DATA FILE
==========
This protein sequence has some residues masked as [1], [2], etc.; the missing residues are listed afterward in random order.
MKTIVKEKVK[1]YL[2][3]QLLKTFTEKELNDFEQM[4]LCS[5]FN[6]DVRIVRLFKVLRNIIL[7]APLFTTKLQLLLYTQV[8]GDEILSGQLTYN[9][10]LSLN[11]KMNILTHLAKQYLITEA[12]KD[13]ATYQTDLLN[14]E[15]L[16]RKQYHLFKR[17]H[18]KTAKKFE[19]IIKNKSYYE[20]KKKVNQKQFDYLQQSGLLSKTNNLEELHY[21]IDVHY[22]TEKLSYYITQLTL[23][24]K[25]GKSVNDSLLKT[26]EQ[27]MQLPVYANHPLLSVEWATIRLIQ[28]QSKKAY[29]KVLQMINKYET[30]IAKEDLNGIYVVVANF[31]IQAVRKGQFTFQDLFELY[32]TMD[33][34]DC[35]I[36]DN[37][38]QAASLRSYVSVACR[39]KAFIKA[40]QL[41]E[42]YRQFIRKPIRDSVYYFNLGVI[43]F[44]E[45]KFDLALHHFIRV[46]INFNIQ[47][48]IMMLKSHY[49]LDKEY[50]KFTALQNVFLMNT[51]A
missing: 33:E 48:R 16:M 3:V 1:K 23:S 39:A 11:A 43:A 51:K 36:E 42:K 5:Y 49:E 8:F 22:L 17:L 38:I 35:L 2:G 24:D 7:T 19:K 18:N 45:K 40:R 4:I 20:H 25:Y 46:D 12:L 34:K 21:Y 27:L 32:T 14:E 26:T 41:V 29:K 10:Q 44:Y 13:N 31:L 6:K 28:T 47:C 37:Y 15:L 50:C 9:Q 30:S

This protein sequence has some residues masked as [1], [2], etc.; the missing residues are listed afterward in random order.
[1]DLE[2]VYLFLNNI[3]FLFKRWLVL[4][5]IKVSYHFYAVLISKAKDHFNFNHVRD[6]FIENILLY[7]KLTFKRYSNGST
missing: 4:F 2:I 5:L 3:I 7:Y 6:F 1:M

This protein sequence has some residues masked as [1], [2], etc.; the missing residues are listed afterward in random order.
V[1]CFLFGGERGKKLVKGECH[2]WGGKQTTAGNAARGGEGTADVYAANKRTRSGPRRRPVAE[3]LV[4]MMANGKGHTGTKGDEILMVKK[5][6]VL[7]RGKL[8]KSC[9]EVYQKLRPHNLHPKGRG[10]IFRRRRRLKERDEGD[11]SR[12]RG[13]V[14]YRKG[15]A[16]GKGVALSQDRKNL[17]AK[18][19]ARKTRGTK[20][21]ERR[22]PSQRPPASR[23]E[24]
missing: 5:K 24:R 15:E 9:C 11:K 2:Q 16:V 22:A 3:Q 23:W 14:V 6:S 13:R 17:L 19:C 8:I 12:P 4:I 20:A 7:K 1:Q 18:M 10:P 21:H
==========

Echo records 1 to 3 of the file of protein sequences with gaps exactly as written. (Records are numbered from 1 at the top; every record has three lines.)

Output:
This protein sequence has some residues masked as [1], [2], etc.; the missing residues are listed afterward in random order.
MKTIVKEKVK[1]YL[2][3]QLLKTFTEKELNDFEQM[4]LCS[5]FN[6]DVRIVRLFKVLRNIIL[7]APLFTTKLQLLLYTQV[8]GDEILSGQLTYN[9][10]LSLN[11]KMNILTHLAKQYLITEA[12]KD[13]ATYQTDLLN[14]E[15]L[16]RKQYHLFKR[17]H[18]KTAKKFE[19]IIKNKSYYE[20]KKKVNQKQFDYLQQSGLLSKTNNLEELHY[21]IDVHY[22]TEKLSYYITQLTL[23][24]K[25]GKSVNDSLLKT[26]EQ[27]MQLPVYANHPLLSVEWATIRLIQ[28]QSKKAY[29]KVLQMINKYET[30]IAKEDLNGIYVVVANF[31]IQAVRKGQFTFQDLFELY[32]TMD[33][34]DC[35]I[36]DN[37][38]QAASLRSYVSVACR[39]KAFIKA[40]QL[41]E[42]YRQFIRKPIRDSVYYFNLGVI[43]F[44]E[45]KFDLALHHFIRV[46]INFNIQ[47][48]IMMLKSHY[49]LDKEY[50]KFTALQNVFLMNT[51]A
missing: 33:E 48:R 16:M 3:V 1:K 23:S 39:A 11:A 43:A 51:K 36:E 42:K 5:Y 49:E 8:F 22:L 17:L 38:I 35:L 2:G 24:D 7:T 19:K 18:N 45:K 40:R 4:I 20:H 25:Y 46:D 12:L 34:K 21:Y 27:L 32:T 14:E 26:T 41:V 29:K 10:Q 44:Y 13:N 31:L 6:K 28:T 47:C 37:Y 15:L 50:C 9:Q 30:S

This protein sequence has some residues masked as [1], [2], etc.; the missing residues are listed afterward in random order.
[1]DLE[2]VYLFLNNI[3]FLFKRWLVL[4][5]IKVSYHFYAVLISKAKDHFNFNHVRD[6]FIENILLY[7]KLTFKRYSNGST
missing: 4:F 2:I 5:L 3:I 7:Y 6:F 1:M

This protein sequence has some residues masked as [1], [2], etc.; the missing residues are listed afterward in random order.
V[1]CFLFGGERGKKLVKGECH[2]WGGKQTTAGNAARGGEGTADVYAANKRTRSGPRRRPVAE[3]LV[4]MMANGKGHTGTKGDEILMVKK[5][6]VL[7]RGKL[8]KSC[9]EVYQKLRPHNLHPKGRG[10]IFRRRRRLKERDEGD[11]SR[12]RG[13]V[14]YRKG[15]A[16]GKGVALSQDRKNL[17]AK[18][19]ARKTRGTK[20][21]ERR[22]PSQRPPASR[23]E[24]
missing: 5:K 24:R 15:E 9:C 11:K 2:Q 16:V 22:A 3:Q 23:W 14:V 6:S 13:R 17:L 19:C 8:I 12:P 4:I 20:A 7:K 1:Q 18:M 10:P 21:H